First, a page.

03/21/11 — Results on tests cause slip, but scores higher

View Archive

Results on tests cause slip, but scores higher

By Steve Herring
Published in News on March 21, 2011 1:46 PM

Wayne County's high school students dropped from third to sixth when compared to how eight other local school systems fared on the composite end-of-course tests. But despite the decline, Wayne high school students improved their proficiency on the tests from 70.7 percent in 2008-09 to 79.04 in 2009-10.

The county's eighth-graders continued their good showing in the end-of-grade reading and math tests, while third-graders are still struggling on their end-of-grade testing performance

"We ranked seventh in (third grade) math having dropped from sixth last year, but the amazing thing about it consistently is our eighth-grade scores are improved over the third-grade scores," said Ed Wilson chairman of the Wayne Education Network of the Wayne County Chamber of Commerce. "Last year, the same thing was in effect."

Results in reading were similar.

The information was included in the fourth of a series of report cards issued by the Wayne Education Network. The report focused on the 2009-10 academic performance of Wayne students as compared to eight other area school systems as measured by the state's ABCs of Public Education.

The ABCs of Public Education was developed by the state Board of Education in response to a General Assembly-mandated accountability program. That accountability program established growth and performance standards for students in elementary, middle and high schools.

The end-of-grade tests for elementary and middle school students and end-of-course for high school students are used to measure a student's growth and performance.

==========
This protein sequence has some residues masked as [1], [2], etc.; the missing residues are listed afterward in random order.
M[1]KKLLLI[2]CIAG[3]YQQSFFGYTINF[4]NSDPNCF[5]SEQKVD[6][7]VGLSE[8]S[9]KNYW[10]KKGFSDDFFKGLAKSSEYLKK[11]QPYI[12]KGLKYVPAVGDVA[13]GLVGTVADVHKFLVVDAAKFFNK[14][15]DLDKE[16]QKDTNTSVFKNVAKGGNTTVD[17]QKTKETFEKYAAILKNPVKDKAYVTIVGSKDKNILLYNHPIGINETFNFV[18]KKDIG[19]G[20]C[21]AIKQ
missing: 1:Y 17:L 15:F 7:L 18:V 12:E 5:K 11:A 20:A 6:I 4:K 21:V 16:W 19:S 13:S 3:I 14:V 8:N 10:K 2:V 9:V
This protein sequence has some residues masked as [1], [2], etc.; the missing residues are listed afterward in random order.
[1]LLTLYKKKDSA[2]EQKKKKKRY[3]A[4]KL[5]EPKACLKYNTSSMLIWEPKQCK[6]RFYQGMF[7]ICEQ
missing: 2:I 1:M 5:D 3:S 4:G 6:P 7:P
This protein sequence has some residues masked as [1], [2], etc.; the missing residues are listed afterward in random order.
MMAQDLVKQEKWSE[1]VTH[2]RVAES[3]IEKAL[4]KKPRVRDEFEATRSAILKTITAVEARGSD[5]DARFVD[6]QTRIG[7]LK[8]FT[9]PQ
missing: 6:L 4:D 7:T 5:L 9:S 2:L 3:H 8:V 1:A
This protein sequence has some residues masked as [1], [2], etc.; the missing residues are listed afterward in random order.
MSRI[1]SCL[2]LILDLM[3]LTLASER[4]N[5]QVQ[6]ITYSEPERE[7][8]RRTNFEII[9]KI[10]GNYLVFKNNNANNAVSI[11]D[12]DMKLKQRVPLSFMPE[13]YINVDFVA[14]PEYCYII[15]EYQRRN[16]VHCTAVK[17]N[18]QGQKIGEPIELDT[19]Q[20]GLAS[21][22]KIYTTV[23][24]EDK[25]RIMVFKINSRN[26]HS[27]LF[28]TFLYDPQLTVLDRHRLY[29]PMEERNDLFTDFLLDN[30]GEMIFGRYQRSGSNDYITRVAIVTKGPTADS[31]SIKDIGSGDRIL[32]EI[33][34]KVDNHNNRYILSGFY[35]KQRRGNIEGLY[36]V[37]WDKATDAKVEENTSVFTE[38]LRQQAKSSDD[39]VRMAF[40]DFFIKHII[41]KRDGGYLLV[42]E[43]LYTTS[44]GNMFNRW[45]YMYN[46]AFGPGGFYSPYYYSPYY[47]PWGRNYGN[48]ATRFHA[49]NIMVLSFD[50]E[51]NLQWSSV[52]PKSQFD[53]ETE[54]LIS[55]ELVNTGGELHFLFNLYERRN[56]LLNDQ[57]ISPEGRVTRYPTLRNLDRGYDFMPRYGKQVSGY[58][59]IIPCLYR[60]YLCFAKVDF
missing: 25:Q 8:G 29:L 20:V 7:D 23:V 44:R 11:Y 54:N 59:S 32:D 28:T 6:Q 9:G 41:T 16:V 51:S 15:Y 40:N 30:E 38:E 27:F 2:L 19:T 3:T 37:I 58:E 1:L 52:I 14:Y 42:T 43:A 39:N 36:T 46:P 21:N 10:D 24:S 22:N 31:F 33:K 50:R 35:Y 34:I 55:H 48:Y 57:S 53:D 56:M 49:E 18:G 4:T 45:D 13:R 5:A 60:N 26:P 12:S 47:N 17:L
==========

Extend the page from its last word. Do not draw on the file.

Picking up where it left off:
In third grade math results, Wayne slipped from sixth to seventh place at 77.7 percent proficiency just above Greene County (74.6 percent) and Pitt County (72 percent). Johnston County led the nine systems (88.6 percent). Duplin County was fourth (84.2 percent).

Wayne's eighth-graders finished second in math at 85.5 behind Johnston County's 92 percent. Duplin County was fifth at 83.6 percent.

Wilson called the test improvements from the third to eighth grade a "significant" increase and said that it was a highlight of the math end-of-year results.

In third grade reading results, Wayne dropped from fifth (59.4 percent) to sixth (58.7 percent). Wake led the nine systems at 72.5 percent. Duplin was fifth at 60.2 percent.

Despite the drop in the high school scores, Wilson said he still thinks students are "doing a good job."

"As you can tell there is always room for improvement," he said. "I tell you what is significant to me is that 65 percent of the kids are on free/reduced lunches. That shows a high level of poverty and for our schools to perform as well as they do based on that, I think is remarkable."

Duplin County high school students ranked sixth at 61.5 percent.

The data in the report is from the state Department of Public Instruction website so that anyone can look at it, he said.

A fifth report card, this one on how the county's career and technical students compare to students in the state, could be forthcoming, Wilson said.

"I think that people need to understand that the kids in career and technical education graduate at a high level, perform at a higher level," he said.